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Capitals' Richards not nervous to face Kings

Center to face L.A. for first time since contract was terminated

by Katie Brown / NHL.com Correspondent

ARLINGTON, Va. -- Mike Richards isn't sure what to expect during his first shift against the Los Angeles Kings on Tuesday, but there is one thing he hopes will happen.

"Hopefully [I'll] score a goal," Richards said. "I don't think I'll be nervous or anything, but I think it'll be more excitement than nervousness. It would be nice to win."

Richards hasn't scored a goal in 11 games since signing with the Capitals on Jan. 6. In fact, he doesn't have a point.

It would be as good a time as any to get on the board at Verizon Center on Tuesday (7 p.m. ET; SNE, SNO, SNP, FS-W, CSN-DC, NHL.TV), when Richards will face the Kings for the first time since they terminated his contract after he was arrested for possession of prescription painkillers during a stop at the Canadian border on June 17.

The NHL Players' Association appealed the termination, and a settlement was reached in October.

"I don't hold grudges," said Richards, who won the Stanley Cup twice, in 2012 and 2014, and had 133 points in 257 regular-season games in four seasons with the Kings. "It's hockey, and I'm happy to be here now and I'm a true believer that everything happens for a reason. We'll see how this plays out."

Although his last few months with the Kings were rocky, Richards remembers his time with them fondly.

"There was way more highs than lows," he said. "It is what is. Obviously, everybody knows how it ended, but my time in L.A. was awesome. We won two Cups and went to the [Western Conference Final in 2013], so I don't really have a lot of bad memories."

Capitals forward Justin Williams was Richards' teammate with the Kings from 2011-15. Tuesday will be his first time playing against Los Angeles as well.

"I think maybe [Richards] will have a few different feelings," said Williams, who played in Los Angeles from 2008-2015. "We had a lot of success there, but his falling out was a lot different than mine. I'm sure he'll have a big growl and big will to win that game as well."

Williams doesn't have any hard feelings toward the Kings, but the competitive drive that made him an integral part of the two Cup runs is still there.

"I feel like I really want to win," Williams said. "I want to say that it's just another game, but it's not. It has a lot of meaning to me and it has a lot of importance to me, but at the same time, there's a lot of importance for our team too. We're trying to get better, and that's a good team to do it against."

Of course, being on the best team in the NHL doesn't hurt either. The Capitals lead the League with 84 points through 54 games.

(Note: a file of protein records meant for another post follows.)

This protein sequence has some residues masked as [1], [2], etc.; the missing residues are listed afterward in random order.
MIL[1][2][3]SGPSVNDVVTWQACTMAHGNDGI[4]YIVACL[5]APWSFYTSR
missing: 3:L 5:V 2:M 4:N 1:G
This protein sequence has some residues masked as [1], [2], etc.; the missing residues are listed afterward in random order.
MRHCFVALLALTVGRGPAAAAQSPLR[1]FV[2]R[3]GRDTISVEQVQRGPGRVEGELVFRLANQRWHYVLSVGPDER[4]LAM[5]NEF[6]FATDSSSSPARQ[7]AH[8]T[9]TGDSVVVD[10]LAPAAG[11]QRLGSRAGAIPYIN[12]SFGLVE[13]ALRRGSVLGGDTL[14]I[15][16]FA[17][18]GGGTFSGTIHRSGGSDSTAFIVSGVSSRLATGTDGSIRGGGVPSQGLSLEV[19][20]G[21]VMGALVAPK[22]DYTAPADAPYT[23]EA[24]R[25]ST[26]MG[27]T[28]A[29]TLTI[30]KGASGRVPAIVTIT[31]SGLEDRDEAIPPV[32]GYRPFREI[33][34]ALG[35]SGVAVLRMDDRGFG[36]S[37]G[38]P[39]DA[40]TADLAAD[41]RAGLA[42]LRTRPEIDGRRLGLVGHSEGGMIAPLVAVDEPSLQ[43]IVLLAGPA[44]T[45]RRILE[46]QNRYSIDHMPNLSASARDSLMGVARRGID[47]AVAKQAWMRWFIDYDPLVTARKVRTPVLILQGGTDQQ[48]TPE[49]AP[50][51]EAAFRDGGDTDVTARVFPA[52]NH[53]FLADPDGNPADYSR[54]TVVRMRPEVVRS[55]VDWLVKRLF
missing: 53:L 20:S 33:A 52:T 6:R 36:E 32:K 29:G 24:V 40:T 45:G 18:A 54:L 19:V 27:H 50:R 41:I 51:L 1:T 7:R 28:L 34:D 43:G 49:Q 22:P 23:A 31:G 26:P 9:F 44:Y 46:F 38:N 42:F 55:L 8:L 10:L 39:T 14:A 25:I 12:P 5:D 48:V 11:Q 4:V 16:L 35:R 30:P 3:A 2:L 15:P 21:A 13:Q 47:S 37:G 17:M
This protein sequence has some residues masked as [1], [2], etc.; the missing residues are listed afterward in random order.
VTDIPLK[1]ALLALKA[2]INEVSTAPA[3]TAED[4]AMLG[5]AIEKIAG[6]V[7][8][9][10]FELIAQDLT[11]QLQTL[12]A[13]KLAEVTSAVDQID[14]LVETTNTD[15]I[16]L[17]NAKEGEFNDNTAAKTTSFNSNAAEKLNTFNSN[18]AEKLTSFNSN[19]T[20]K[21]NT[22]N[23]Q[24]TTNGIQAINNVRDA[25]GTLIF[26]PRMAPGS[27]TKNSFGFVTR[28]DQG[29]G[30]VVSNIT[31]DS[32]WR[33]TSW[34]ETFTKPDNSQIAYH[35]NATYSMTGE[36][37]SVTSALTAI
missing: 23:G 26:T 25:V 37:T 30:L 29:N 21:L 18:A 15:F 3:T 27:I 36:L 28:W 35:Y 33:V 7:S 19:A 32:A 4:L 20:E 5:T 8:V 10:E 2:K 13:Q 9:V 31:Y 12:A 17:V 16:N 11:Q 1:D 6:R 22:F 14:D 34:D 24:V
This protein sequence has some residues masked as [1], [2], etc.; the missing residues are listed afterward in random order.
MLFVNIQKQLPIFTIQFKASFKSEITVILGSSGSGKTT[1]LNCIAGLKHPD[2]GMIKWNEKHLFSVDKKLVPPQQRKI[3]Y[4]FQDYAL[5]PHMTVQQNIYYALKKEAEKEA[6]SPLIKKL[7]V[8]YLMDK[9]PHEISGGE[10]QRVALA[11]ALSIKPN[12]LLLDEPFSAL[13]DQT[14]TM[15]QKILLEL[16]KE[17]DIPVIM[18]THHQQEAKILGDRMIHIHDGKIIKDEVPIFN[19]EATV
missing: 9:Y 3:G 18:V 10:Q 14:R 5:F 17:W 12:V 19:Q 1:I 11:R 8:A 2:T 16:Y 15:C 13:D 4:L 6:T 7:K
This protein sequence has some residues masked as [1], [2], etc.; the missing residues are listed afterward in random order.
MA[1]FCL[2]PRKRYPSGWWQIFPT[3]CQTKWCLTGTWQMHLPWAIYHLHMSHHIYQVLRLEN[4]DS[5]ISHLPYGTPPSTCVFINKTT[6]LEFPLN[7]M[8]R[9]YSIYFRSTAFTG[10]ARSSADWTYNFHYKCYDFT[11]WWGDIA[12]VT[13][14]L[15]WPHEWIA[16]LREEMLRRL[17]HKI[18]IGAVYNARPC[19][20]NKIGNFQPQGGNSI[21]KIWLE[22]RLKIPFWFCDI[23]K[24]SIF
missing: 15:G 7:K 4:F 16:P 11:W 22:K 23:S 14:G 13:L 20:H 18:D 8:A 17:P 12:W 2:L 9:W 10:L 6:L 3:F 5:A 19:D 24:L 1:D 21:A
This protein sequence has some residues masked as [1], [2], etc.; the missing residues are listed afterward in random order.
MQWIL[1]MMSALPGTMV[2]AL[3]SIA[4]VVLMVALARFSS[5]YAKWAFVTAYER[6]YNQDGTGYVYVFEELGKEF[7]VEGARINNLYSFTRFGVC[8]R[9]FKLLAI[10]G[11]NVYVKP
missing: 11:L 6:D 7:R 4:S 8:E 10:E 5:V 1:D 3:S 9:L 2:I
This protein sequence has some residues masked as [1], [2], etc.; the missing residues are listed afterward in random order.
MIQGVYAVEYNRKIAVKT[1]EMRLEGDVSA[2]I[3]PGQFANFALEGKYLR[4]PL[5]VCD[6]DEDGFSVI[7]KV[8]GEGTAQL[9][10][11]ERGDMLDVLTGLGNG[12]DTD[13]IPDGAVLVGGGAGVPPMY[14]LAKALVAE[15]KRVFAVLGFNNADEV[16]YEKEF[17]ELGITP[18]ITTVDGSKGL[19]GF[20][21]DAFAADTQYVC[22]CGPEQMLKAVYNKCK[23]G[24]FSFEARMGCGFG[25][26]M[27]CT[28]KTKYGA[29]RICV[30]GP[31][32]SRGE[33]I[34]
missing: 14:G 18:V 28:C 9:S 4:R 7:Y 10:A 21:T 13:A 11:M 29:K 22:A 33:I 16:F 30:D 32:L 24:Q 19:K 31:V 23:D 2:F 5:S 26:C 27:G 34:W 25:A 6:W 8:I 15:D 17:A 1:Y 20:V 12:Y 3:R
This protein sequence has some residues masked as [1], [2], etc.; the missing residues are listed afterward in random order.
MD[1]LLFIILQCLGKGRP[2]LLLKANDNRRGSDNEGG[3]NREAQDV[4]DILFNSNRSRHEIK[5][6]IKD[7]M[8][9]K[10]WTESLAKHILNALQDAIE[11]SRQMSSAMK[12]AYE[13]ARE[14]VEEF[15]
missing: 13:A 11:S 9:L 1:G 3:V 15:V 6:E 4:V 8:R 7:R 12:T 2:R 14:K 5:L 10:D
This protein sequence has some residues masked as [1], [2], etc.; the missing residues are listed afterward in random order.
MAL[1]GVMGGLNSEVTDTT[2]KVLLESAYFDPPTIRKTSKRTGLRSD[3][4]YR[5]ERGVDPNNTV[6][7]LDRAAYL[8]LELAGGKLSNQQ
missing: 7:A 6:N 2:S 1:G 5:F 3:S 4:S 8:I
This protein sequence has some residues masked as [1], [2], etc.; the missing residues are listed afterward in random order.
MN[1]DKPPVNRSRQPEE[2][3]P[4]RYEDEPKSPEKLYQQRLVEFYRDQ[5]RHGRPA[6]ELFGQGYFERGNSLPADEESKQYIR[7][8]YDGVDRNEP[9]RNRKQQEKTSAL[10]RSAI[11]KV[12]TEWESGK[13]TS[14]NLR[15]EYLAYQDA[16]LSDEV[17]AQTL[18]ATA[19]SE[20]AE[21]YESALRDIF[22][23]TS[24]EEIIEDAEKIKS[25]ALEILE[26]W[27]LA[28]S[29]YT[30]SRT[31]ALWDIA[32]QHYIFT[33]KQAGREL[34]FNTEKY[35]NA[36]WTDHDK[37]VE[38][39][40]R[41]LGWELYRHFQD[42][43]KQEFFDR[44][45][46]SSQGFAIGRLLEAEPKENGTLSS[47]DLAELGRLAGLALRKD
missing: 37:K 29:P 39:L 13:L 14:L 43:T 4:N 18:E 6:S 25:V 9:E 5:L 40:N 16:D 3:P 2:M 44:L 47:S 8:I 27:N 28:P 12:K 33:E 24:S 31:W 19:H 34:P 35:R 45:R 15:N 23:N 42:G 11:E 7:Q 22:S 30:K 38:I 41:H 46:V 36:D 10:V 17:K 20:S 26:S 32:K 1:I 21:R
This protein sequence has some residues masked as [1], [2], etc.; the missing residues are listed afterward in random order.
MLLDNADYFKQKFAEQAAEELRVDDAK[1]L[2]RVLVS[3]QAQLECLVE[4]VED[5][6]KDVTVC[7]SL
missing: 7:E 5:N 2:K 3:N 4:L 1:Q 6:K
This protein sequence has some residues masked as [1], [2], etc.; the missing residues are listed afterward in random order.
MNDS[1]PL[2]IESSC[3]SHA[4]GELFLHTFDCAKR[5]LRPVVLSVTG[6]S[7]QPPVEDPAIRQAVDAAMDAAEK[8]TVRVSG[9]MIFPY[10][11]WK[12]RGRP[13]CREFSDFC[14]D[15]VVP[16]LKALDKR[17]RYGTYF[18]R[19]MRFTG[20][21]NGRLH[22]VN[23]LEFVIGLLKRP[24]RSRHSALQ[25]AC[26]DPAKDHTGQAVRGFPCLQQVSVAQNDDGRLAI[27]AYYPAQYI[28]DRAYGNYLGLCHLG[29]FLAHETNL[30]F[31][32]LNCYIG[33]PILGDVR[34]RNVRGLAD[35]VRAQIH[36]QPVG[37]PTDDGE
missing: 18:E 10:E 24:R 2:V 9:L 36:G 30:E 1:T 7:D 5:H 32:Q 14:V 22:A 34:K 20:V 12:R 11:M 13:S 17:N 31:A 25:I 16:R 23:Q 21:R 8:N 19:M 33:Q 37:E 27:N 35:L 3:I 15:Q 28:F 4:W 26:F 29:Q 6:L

Williams was a resource for Richards while he was in negotiations with the Capitals. Richards wanted to know everything, and Williams delivered on the answers.

"He was bang on with the atmosphere, the dressing room, how everyone enjoys being around each other and just how much fun it is to come to the rink every morning," Richards said. "He told me it was one of his most enjoyable years as a pro, and that says a lot for him. It's lived up to everything and more. It's been great."

Having two pieces from the Kings' championship teams could be a difference-maker for the Capitals, who have plenty of playoff experience between captain Alex Ovechkin and Nicklas Backstrom but have yet to reach the Eastern Conference Final during Ovechkin's career.

"There's a lot of playoff experience here," Richards said. "Justin's won at every level; they call him 'Mr. Game 7' for a reason. He's just a guy that loves a big-game opportunity, and if you need a big game, he's always the guy that steps up, and I think he takes great pride in that. I think he loves that moment and he takes great pride in all of those scenarios."

A former 30-goal scorer, Richards knows those days most likely are behind him. He's found happiness in learning other ways to contribute to his team.

"I think I realized early in my career I'm probably not going to get 50 goals (in a season) or 500 (in his NHL career) like Ovi," Richards said. "You get a taste of that Cup, and you just want to win every year, and that's what it's all about now, whether you get 100 points, 20 points. It's all about ending the season with a win."

There was a time when Richards wasn't sure he'd play in the NHL again, and now that he has a second chance, he wants nothing more than to keep winning, no matter where he plays.

'You want to go out and do well," Richards said. "It's not proving people wrong. If you're looking to do that, then you got other issues probably if you're in this sport to do that. It's more just about getting the best out of you, taking advantage of the opportunities you're given and really just being a part of the NHL and doing your best to have success. You try to live in the moment and do the best that you can."

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